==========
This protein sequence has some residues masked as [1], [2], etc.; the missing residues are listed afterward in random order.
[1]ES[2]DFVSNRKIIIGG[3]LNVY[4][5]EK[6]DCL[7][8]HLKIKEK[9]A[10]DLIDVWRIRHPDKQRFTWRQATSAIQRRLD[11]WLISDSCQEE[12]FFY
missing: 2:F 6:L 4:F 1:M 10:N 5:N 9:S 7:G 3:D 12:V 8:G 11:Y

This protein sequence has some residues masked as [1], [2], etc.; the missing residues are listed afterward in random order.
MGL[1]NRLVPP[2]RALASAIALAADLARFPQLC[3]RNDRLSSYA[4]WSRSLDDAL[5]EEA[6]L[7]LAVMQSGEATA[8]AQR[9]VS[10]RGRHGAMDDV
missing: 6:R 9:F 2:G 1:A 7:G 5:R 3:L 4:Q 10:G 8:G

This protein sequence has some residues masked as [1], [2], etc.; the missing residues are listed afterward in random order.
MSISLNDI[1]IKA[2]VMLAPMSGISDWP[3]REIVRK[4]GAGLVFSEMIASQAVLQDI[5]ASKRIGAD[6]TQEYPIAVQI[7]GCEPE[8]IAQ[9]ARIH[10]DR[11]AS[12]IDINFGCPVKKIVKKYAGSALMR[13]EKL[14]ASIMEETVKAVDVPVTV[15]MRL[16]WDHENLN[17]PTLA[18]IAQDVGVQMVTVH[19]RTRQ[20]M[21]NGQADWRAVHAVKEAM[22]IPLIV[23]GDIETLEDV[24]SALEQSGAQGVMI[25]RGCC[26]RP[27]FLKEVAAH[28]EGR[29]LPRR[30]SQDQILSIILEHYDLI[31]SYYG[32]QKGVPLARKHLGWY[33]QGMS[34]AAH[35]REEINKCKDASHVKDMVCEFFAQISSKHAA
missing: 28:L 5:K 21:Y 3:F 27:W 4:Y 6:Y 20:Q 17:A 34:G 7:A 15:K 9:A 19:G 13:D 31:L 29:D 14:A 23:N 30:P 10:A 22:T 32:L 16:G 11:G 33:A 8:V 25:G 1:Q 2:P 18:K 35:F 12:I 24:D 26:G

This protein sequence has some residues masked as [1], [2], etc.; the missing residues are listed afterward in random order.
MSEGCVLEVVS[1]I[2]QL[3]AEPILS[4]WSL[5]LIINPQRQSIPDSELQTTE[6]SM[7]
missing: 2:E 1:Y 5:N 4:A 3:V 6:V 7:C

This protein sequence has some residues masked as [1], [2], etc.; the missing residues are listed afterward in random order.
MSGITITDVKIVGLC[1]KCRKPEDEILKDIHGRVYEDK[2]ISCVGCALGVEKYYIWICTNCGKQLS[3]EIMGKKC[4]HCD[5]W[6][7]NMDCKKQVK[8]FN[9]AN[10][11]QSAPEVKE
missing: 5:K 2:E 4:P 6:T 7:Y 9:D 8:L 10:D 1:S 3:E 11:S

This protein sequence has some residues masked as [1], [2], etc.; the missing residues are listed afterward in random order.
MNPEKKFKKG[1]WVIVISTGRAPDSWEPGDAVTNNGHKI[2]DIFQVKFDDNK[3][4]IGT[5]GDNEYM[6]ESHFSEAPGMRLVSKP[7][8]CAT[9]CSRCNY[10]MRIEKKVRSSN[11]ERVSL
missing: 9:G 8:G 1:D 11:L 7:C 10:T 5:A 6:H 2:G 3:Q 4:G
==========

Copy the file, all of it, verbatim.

This protein sequence has some residues masked as [1], [2], etc.; the missing residues are listed afterward in random order.
[1]ES[2]DFVSNRKIIIGG[3]LNVY[4][5]EK[6]DCL[7][8]HLKIKEK[9]A[10]DLIDVWRIRHPDKQRFTWRQATSAIQRRLD[11]WLISDSCQEE[12]FFY
missing: 2:F 6:L 4:F 1:M 10:N 5:N 9:S 7:G 3:D 12:V 8:G 11:Y

This protein sequence has some residues masked as [1], [2], etc.; the missing residues are listed afterward in random order.
MGL[1]NRLVPP[2]RALASAIALAADLARFPQLC[3]RNDRLSSYA[4]WSRSLDDAL[5]EEA[6]L[7]LAVMQSGEATA[8]AQR[9]VS[10]RGRHGAMDDV
missing: 6:R 9:F 2:G 1:A 7:G 5:R 3:L 4:Q 10:G 8:G

This protein sequence has some residues masked as [1], [2], etc.; the missing residues are listed afterward in random order.
MSISLNDI[1]IKA[2]VMLAPMSGISDWP[3]REIVRK[4]GAGLVFSEMIASQAVLQDI[5]ASKRIGAD[6]TQEYPIAVQI[7]GCEPE[8]IAQ[9]ARIH[10]DR[11]AS[12]IDINFGCPVKKIVKKYAGSALMR[13]EKL[14]ASIMEETVKAVDVPVTV[15]MRL[16]WDHENLN[17]PTLA[18]IAQDVGVQMVTVH[19]RTRQ[20]M[21]NGQADWRAVHAVKEAM[22]IPLIV[23]GDIETLEDV[24]SALEQSGAQGVMI[25]RGCC[26]RP[27]FLKEVAAH[28]EGR[29]LPRR[30]SQDQILSIILEHYDLI[31]SYYG[32]QKGVPLARKHLGWY[33]QGMS[34]AAH[35]REEINKCKDASHVKDMVCEFFAQISSKHAA
missing: 28:L 5:K 21:Y 3:F 27:W 4:Y 6:Y 20:Q 17:A 34:G 7:A 15:K 9:A 19:G 13:D 31:L 29:D 14:A 23:N 30:P 10:A 22:T 32:L 16:G 11:G 33:A 8:V 25:G 1:Q 2:P 18:K 35:F 12:I 24:D 26:G

This protein sequence has some residues masked as [1], [2], etc.; the missing residues are listed afterward in random order.
MSEGCVLEVVS[1]I[2]QL[3]AEPILS[4]WSL[5]LIINPQRQSIPDSELQTTE[6]SM[7]
missing: 2:E 1:Y 5:N 4:A 3:V 6:V 7:C

This protein sequence has some residues masked as [1], [2], etc.; the missing residues are listed afterward in random order.
MSGITITDVKIVGLC[1]KCRKPEDEILKDIHGRVYEDK[2]ISCVGCALGVEKYYIWICTNCGKQLS[3]EIMGKKC[4]HCD[5]W[6][7]NMDCKKQVK[8]FN[9]AN[10][11]QSAPEVKE
missing: 5:K 2:E 4:P 6:T 7:Y 9:D 8:L 10:D 1:S 3:E 11:S

This protein sequence has some residues masked as [1], [2], etc.; the missing residues are listed afterward in random order.
MNPEKKFKKG[1]WVIVISTGRAPDSWEPGDAVTNNGHKI[2]DIFQVKFDDNK[3][4]IGT[5]GDNEYM[6]ESHFSEAPGMRLVSKP[7][8]CAT[9]CSRCNY[10]MRIEKKVRSSN[11]ERVSL
missing: 9:G 8:G 1:D 11:L 7:C 10:T 5:A 6:H 2:G 3:Q 4:G